When the family was all hanging out the other day and discussing faith and current trends in Christianity, Mom said something that made us all giggle, but I know she partly meant it. “Joshy is my favorite theologian”
Being that he’s only five, certainly there are a lot of things he doesn’t get, and yet he never fails to surprise us with all that he does get. He started grappling with the ridiculous nature of Jesus being willing to die for sinful people when he was only three.(read the story titled “DAT STUPID” near the end of the post for the reference) He knows Bible stories backwards and forwards and has a million profound questions about God and Jesus and the Bible.
I was taking him somewhere in the car last week and we got into one of those interesting conversations Josh is known for. He was talking about his imaginary friend who recently passed away. I asked him how his friend had died. “Well he was walking along and fell right into the lake of fire,” he answered with a very matter-of-fact tone.
(My mom would probably want me to interject that they don’t talk about the ‘lake of fire’ over breakfast or anything and two, that she really was mostly kidding about Josh being her hero theologian *grin*)
“Wow, how did that happen?” I finally choked out when I had given myself a moment to recover from his unexpected response.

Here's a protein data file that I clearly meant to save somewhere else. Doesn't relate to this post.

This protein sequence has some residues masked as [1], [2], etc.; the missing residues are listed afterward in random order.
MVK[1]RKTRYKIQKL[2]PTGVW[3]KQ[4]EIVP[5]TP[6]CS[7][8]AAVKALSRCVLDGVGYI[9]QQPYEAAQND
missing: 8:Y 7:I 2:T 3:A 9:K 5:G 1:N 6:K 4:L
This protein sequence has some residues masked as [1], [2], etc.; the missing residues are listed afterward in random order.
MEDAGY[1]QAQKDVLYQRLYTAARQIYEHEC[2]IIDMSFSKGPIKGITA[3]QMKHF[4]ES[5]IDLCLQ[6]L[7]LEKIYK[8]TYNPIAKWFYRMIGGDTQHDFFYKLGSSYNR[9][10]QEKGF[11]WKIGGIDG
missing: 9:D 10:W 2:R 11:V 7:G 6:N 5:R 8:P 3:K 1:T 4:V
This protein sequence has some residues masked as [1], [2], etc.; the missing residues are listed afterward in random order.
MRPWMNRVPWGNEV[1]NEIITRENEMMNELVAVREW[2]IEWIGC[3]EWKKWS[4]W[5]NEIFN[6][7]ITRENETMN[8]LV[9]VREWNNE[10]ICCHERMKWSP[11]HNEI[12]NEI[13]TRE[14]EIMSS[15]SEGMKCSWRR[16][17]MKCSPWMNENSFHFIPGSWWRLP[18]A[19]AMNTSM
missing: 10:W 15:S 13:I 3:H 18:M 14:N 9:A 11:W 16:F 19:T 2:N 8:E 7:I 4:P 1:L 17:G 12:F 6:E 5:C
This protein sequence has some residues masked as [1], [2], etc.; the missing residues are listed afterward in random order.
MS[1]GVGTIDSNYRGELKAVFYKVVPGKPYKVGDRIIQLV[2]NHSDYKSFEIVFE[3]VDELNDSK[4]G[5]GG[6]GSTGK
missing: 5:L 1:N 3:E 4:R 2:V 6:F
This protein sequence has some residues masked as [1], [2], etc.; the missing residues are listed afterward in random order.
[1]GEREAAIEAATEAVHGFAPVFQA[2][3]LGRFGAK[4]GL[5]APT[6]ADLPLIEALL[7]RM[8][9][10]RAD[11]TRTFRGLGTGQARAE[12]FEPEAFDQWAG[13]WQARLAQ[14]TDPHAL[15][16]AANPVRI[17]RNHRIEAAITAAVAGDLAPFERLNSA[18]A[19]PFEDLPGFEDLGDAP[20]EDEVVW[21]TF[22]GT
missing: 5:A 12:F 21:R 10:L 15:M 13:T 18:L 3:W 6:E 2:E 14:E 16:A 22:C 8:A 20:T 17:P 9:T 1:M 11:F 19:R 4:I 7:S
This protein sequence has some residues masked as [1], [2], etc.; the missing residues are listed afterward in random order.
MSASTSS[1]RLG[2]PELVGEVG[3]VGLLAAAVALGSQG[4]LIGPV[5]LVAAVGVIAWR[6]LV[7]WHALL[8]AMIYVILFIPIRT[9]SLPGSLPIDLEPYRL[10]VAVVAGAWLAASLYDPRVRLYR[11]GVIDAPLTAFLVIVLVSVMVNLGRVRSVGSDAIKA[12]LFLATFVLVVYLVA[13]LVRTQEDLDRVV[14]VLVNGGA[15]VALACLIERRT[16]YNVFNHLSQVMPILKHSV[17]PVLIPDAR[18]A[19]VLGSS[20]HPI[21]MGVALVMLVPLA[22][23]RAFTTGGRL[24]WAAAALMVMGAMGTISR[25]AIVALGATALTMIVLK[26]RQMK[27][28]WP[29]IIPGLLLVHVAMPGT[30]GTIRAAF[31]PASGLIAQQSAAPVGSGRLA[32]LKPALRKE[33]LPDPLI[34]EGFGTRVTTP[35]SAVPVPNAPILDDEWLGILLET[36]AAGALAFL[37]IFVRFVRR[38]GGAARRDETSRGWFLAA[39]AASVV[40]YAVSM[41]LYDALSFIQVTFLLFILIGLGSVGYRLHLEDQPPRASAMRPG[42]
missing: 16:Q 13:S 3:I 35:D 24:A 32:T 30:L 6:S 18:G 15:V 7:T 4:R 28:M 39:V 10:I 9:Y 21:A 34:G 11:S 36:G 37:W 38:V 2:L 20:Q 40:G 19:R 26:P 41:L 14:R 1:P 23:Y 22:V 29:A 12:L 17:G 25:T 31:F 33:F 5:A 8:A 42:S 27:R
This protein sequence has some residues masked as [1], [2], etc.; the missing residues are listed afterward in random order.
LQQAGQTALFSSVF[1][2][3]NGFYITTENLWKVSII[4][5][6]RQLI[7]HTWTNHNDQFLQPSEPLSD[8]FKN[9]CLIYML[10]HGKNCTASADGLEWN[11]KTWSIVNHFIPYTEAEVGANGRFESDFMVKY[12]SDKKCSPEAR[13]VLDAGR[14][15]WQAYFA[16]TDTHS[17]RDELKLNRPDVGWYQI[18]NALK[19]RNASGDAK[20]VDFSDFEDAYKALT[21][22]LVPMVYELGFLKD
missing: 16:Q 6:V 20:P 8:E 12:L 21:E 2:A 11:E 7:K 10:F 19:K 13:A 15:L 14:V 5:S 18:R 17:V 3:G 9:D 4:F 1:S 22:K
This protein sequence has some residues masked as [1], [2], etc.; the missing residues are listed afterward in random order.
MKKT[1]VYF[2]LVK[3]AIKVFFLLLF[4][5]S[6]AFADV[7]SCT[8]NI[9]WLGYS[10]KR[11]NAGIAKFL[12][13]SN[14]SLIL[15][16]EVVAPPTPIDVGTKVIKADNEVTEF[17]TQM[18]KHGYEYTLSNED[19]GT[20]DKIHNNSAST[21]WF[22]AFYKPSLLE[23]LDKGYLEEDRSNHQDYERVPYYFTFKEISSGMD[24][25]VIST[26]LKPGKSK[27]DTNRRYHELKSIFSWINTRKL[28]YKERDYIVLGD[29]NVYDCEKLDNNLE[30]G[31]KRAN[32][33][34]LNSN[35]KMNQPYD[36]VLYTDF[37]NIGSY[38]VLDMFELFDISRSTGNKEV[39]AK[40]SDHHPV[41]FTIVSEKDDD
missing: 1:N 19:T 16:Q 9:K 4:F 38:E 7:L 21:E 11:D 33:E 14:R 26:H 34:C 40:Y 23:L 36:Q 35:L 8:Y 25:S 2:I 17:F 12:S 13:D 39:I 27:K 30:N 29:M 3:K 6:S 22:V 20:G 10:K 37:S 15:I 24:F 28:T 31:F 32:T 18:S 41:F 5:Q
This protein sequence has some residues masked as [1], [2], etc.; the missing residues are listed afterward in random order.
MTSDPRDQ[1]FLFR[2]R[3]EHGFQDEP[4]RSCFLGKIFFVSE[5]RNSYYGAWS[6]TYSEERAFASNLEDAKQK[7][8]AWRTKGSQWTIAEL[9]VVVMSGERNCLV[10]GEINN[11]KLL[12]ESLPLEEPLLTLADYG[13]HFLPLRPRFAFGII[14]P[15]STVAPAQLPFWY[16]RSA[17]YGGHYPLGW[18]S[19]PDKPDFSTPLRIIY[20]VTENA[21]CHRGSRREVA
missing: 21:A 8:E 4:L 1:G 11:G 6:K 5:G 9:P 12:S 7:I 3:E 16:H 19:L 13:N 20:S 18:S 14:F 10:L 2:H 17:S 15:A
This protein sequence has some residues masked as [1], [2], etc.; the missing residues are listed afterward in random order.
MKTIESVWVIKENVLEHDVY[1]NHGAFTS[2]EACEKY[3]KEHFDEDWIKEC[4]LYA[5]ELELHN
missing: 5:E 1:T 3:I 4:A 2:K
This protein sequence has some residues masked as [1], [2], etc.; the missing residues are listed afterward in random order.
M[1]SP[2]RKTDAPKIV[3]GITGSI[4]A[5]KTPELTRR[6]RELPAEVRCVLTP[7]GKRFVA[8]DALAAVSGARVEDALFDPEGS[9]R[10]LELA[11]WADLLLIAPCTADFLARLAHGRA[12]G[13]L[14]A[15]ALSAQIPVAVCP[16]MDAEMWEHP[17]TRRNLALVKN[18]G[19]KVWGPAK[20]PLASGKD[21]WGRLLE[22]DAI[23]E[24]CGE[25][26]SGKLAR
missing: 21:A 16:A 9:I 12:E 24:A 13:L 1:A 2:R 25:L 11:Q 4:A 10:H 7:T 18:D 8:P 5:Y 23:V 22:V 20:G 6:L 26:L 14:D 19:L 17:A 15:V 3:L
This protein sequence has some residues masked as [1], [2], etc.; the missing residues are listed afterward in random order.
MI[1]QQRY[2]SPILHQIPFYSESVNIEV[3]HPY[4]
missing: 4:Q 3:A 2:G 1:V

I looked at him through the rearview mirror. His hands were folded and he was watching the fall trees go by through the window. I could see the reflection of them in his dark eyes. He was, as he explained, the very picture of thoughtfulness. “Well…(long pause)… he wasn’t very good, you know? I tried to tell him he was doing bad things, BUT he wouldn’t listen. He thought he was already good.”
We drove the rest of the way in silence. Josh continued to look out the window, presumably thinking of his long lost friend and I was driving with a million thoughts in my head.
So for the last week I have been thinking about goodness. I grew up on church phrases like “being good won’t get you to heaven” and was always left thinking, yeah, but being good matters too, right? I mean, the Church says that but then, by and large, go on to control and manage behavior like its the main focus!
For the last couple of days my mind has been running wild on a particular, unfamiliar conversation Jesus had. Well, the conversation is actually quite popular- its just the first exchange that seems largely unaddressed. Its the story of the rich, young ruler. The story is recorded in three of the four gospels (Matthew, Mark and Luke) The latter two passages are identical, but Matthew’s account has a slight variation.
And behold, there came a man up to Him, saying, Teacher, what excellent and perfectly and essentially good deed must I do to possess eternal life?